Ecological, angler, and spatial heterogeneity drive social and ecological outcomes in an integrated landscape model of freshwater recreational fisheries

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Freshwater recreational fisheries constitute complex adaptive social-ecological systems where mobile anglers link spatially structured ecosystems. In this article, a general social-ecological model of a spatial recreational fishery for northern pike (Esox lucius) that included an empirically measured mechanistic utility model driving angler behaviors is presented. Emergent properties at the macro-scale (e.g., region) as a result of local-scale fish-angler interactions, while systematically examining key heterogeneities in angler behavior and lake ecology are studied. Three key insights are offered. First, the angler population size and the resulting latent regional angling effort exerts a much greater impact on the overall regional-level overfishing outcome than any residential pattern (urban or rural), but the residential pattern affects the location of local overfishing. Second, simplifying a heterogeneous angler population to a homogenous one representing the preference and behaviors of an average angler risks severely underestimating landscape-level effort and regional overfishing. Third, ecological factors resulting in variation across lakes in juvenile survival rates avoided the systematic overexploitation of ecologically more productive systems. In conclusion, understanding regional-level outcomes depends on considering four key ingredients: regional angler population size, the angler population composition, the specific residential pattern in place and the details of spatial ecological variation.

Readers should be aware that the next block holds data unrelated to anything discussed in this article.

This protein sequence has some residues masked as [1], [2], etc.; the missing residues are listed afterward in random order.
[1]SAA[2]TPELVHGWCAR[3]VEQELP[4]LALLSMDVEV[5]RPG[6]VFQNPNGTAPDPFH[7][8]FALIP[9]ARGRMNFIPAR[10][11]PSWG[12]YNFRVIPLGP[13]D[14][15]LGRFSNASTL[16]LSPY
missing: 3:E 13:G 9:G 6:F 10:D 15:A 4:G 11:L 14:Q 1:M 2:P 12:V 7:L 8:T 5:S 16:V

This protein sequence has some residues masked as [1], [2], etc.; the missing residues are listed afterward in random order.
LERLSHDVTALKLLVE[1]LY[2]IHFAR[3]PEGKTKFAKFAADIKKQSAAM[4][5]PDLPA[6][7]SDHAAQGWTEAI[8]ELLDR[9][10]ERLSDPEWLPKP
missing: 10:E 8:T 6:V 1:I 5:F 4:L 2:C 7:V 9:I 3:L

Matsumura, S., Beardmore, B., Haider, W., Dieckmann, U., Arlinghaus, R. (2019). Ecological, angler, and spatial heterogeneity drive social and ecological outcomes in an integrated landscape model of freshwater recreational fisheries. Reviews in Fisheries Science & Aquaculture, 27(2), 170-197


Veröffentlicht: 2019
Erschienen in: Reviews in Fisheries Science & Aquaculture, 27(2), 170–197